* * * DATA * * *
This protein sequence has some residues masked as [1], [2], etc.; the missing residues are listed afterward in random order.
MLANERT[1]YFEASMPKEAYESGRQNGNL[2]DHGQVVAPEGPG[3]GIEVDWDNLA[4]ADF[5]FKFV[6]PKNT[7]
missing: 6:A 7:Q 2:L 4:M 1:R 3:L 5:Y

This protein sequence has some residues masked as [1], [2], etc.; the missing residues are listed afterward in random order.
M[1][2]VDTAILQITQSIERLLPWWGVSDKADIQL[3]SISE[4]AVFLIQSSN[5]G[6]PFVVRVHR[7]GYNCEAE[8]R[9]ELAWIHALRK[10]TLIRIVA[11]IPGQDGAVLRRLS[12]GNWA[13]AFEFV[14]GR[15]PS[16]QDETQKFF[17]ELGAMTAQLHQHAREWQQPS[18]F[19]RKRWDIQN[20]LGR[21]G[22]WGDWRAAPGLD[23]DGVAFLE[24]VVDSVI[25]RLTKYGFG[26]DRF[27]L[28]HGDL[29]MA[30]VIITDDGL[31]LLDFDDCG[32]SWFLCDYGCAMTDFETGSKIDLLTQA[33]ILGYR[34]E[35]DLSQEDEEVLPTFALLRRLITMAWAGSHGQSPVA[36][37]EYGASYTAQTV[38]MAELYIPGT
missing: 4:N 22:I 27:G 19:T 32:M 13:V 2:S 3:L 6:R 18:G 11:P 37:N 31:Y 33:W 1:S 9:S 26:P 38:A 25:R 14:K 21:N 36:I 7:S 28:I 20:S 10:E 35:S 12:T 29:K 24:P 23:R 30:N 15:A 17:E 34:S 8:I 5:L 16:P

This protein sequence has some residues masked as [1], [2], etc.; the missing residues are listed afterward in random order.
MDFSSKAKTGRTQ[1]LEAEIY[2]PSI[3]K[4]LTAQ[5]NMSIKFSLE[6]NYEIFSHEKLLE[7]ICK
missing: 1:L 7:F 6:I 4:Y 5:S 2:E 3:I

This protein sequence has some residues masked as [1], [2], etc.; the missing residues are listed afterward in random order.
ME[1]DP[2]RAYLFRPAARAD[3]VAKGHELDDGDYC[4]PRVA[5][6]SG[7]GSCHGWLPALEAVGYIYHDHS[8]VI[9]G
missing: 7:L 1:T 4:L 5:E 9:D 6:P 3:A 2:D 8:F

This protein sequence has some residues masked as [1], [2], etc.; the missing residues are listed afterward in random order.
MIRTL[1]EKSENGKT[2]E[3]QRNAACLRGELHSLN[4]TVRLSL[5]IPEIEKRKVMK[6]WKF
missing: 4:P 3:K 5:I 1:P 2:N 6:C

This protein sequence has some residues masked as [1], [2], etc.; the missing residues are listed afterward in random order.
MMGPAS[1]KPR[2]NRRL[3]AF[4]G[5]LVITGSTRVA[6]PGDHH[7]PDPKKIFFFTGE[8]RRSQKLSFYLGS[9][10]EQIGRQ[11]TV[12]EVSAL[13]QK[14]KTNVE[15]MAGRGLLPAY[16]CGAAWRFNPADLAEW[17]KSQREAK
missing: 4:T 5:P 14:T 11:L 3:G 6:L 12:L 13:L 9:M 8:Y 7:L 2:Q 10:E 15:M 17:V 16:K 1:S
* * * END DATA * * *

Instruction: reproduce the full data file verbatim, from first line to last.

This protein sequence has some residues masked as [1], [2], etc.; the missing residues are listed afterward in random order.
MLANERT[1]YFEASMPKEAYESGRQNGNL[2]DHGQVVAPEGPG[3]GIEVDWDNLA[4]ADF[5]FKFV[6]PKNT[7]
missing: 6:A 7:Q 2:L 4:M 1:R 3:L 5:Y

This protein sequence has some residues masked as [1], [2], etc.; the missing residues are listed afterward in random order.
M[1][2]VDTAILQITQSIERLLPWWGVSDKADIQL[3]SISE[4]AVFLIQSSN[5]G[6]PFVVRVHR[7]GYNCEAE[8]R[9]ELAWIHALRK[10]TLIRIVA[11]IPGQDGAVLRRLS[12]GNWA[13]AFEFV[14]GR[15]PS[16]QDETQKFF[17]ELGAMTAQLHQHAREWQQPS[18]F[19]RKRWDIQN[20]LGR[21]G[22]WGDWRAAPGLD[23]DGVAFLE[24]VVDSVI[25]RLTKYGFG[26]DRF[27]L[28]HGDL[29]MA[30]VIITDDGL[31]LLDFDDCG[32]SWFLCDYGCAMTDFETGSKIDLLTQA[33]ILGYR[34]E[35]DLSQEDEEVLPTFALLRRLITMAWAGSHGQSPVA[36][37]EYGASYTAQTV[38]MAELYIPGT
missing: 4:N 22:I 27:G 19:T 32:M 13:V 2:S 3:L 6:R 18:G 11:P 37:N 31:Y 33:W 1:S 9:S 26:P 38:A 25:R 14:K 21:N 36:I 7:S 28:I 20:S 10:E 35:S 12:T 29:K 24:P 23:R 30:N 15:A 17:E 34:S 8:I 5:L 16:P

This protein sequence has some residues masked as [1], [2], etc.; the missing residues are listed afterward in random order.
MDFSSKAKTGRTQ[1]LEAEIY[2]PSI[3]K[4]LTAQ[5]NMSIKFSLE[6]NYEIFSHEKLLE[7]ICK
missing: 1:L 7:F 6:I 4:Y 5:S 2:E 3:I

This protein sequence has some residues masked as [1], [2], etc.; the missing residues are listed afterward in random order.
ME[1]DP[2]RAYLFRPAARAD[3]VAKGHELDDGDYC[4]PRVA[5][6]SG[7]GSCHGWLPALEAVGYIYHDHS[8]VI[9]G
missing: 7:L 1:T 4:L 5:E 9:D 6:P 3:A 2:D 8:F

This protein sequence has some residues masked as [1], [2], etc.; the missing residues are listed afterward in random order.
MIRTL[1]EKSENGKT[2]E[3]QRNAACLRGELHSLN[4]TVRLSL[5]IPEIEKRKVMK[6]WKF
missing: 4:P 3:K 5:I 1:P 2:N 6:C

This protein sequence has some residues masked as [1], [2], etc.; the missing residues are listed afterward in random order.
MMGPAS[1]KPR[2]NRRL[3]AF[4]G[5]LVITGSTRVA[6]PGDHH[7]PDPKKIFFFTGE[8]RRSQKLSFYLGS[9][10]EQIGRQ[11]TV[12]EVSAL[13]QK[14]KTNVE[15]MAGRGLLPAY[16]CGAAWRFNPADLAEW[17]KSQREAK
missing: 4:T 5:P 14:T 11:L 3:G 6:L 12:L 13:L 9:M 8:Y 7:L 2:Q 10:E 15:M 17:V 16:K 1:S